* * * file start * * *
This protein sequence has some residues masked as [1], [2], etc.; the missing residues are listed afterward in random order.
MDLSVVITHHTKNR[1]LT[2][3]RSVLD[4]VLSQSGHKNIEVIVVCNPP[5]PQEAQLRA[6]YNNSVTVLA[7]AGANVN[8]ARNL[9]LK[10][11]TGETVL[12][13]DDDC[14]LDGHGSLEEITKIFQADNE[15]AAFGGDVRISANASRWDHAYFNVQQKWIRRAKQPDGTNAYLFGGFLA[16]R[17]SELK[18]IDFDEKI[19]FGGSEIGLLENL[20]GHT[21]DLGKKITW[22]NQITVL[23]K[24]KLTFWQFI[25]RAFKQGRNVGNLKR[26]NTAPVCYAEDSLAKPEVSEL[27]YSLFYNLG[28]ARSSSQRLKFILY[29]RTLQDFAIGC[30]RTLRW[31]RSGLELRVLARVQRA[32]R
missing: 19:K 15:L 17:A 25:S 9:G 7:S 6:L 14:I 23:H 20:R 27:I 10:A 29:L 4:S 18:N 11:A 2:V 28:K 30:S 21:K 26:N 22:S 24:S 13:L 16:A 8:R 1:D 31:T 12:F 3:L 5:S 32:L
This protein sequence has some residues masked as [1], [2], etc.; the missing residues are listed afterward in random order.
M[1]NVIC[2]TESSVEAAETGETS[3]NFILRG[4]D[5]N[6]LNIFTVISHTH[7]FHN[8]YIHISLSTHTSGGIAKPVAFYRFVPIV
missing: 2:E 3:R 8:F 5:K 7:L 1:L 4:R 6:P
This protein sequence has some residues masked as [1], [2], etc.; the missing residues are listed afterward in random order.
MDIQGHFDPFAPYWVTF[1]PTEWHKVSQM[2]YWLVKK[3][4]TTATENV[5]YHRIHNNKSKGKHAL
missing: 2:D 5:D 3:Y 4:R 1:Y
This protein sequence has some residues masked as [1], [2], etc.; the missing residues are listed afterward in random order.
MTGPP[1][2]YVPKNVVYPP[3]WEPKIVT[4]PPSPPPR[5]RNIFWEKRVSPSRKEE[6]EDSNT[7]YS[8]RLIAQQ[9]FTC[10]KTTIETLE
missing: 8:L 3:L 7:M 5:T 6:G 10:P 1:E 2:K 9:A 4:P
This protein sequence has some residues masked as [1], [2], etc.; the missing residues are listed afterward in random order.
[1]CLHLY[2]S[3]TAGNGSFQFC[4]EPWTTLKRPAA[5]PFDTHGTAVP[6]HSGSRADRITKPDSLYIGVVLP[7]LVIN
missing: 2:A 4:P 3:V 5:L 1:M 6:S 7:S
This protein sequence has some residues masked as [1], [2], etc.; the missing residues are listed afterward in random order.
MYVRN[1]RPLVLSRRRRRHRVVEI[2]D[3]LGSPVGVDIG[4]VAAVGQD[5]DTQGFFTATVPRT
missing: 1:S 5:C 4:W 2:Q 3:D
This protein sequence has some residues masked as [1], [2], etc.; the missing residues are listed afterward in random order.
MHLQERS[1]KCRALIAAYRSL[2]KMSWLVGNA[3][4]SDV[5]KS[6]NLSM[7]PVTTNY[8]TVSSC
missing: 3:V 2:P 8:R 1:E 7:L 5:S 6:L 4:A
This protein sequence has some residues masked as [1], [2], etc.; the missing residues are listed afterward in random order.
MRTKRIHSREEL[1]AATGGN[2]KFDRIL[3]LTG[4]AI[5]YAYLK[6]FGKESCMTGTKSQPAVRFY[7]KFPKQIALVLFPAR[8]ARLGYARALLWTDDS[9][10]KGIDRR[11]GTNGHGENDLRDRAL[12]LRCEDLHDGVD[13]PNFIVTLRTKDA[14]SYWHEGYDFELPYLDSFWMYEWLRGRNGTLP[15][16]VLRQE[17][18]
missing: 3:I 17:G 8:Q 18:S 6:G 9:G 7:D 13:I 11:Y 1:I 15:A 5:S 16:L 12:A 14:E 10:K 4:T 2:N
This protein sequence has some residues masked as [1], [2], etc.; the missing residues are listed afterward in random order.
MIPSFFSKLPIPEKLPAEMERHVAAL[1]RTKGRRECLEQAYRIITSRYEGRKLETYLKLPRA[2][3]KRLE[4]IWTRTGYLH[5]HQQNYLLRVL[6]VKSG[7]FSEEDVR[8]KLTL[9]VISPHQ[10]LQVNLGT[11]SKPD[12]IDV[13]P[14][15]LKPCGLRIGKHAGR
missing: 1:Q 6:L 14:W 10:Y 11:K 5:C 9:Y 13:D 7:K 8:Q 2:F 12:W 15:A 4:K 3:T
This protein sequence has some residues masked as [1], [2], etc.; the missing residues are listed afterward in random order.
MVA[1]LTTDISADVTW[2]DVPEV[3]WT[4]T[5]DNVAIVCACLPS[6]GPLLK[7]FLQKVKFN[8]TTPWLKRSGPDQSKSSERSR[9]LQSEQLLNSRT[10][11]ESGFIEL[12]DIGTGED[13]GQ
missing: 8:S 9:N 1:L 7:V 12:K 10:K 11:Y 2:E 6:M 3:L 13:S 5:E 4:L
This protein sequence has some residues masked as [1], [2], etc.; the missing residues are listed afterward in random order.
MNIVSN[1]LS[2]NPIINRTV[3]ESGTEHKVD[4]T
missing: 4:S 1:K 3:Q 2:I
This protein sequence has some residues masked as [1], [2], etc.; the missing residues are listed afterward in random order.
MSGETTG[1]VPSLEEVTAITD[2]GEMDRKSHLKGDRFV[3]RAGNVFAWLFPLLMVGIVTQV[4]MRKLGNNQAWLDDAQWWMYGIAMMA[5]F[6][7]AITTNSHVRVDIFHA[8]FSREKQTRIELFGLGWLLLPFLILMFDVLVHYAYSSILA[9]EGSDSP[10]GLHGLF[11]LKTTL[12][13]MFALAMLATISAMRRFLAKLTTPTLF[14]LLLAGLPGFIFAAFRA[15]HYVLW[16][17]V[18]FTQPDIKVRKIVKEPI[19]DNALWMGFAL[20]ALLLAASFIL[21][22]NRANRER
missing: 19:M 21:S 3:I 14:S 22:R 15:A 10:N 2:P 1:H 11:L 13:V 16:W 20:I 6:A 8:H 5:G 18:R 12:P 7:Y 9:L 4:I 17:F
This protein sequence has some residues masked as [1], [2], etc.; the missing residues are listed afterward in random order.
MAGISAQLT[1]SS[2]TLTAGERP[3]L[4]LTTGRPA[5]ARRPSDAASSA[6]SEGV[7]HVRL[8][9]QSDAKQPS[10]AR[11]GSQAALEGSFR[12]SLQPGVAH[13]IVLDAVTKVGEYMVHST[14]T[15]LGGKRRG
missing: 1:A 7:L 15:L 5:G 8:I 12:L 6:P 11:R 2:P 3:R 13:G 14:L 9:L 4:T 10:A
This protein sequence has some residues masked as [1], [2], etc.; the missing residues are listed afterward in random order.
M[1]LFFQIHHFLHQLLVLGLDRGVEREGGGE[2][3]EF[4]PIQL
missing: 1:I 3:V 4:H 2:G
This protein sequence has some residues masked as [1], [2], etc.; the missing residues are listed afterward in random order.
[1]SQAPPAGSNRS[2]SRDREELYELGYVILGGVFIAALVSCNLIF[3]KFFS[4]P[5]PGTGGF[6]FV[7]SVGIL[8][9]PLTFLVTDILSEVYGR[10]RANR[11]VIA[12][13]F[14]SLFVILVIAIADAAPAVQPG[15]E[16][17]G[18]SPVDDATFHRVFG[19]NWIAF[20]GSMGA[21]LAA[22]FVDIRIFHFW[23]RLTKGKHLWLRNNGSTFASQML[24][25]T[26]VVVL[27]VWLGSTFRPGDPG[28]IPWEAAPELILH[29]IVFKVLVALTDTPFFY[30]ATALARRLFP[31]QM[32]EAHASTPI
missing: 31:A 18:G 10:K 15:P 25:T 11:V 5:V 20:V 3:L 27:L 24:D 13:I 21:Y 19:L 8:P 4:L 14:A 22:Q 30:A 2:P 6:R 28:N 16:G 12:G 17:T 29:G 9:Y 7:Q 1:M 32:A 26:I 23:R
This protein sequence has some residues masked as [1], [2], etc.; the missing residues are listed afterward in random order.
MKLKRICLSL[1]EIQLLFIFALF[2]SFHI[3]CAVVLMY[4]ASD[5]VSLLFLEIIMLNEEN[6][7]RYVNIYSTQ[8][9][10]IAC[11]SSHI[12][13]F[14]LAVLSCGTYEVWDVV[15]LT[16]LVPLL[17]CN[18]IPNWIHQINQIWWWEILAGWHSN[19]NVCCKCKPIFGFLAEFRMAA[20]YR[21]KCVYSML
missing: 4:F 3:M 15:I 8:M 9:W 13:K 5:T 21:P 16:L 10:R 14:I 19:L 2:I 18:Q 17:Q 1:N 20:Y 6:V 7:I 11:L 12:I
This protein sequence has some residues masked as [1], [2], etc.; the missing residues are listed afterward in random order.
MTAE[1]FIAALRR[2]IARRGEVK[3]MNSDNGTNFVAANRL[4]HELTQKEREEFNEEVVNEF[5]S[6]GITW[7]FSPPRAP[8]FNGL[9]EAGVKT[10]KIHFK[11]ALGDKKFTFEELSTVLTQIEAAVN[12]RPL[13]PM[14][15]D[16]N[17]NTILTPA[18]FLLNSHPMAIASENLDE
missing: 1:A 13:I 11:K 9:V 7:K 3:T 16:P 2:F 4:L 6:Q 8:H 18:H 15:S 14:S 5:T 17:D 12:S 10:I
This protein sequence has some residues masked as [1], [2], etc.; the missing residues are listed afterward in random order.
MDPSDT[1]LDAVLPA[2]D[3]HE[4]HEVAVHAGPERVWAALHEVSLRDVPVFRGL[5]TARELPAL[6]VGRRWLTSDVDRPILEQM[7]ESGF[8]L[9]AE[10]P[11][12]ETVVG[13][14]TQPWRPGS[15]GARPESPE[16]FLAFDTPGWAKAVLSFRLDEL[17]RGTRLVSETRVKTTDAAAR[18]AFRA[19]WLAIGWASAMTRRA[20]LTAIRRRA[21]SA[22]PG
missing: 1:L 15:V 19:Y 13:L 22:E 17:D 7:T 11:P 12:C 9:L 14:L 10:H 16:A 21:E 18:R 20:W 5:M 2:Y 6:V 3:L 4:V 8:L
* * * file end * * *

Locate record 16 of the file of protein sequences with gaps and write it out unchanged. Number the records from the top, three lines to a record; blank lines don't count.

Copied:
This protein sequence has some residues masked as [1], [2], etc.; the missing residues are listed afterward in random order.
MKLKRICLSL[1]EIQLLFIFALF[2]SFHI[3]CAVVLMY[4]ASD[5]VSLLFLEIIMLNEEN[6][7]RYVNIYSTQ[8][9][10]IAC[11]SSHI[12][13]F[14]LAVLSCGTYEVWDVV[15]LT[16]LVPLL[17]CN[18]IPNWIHQINQIWWWEILAGWHSN[19]NVCCKCKPIFGFLAEFRMAA[20]YR[21]KCVYSML
missing: 4:F 3:M 15:I 8:M 9:W 13:K 5:T 21:P 16:L 10:R 14:I 19:L 2:I 18:Q 17:Q 1:N 20:Y 6:V 7:I 11:L 12:I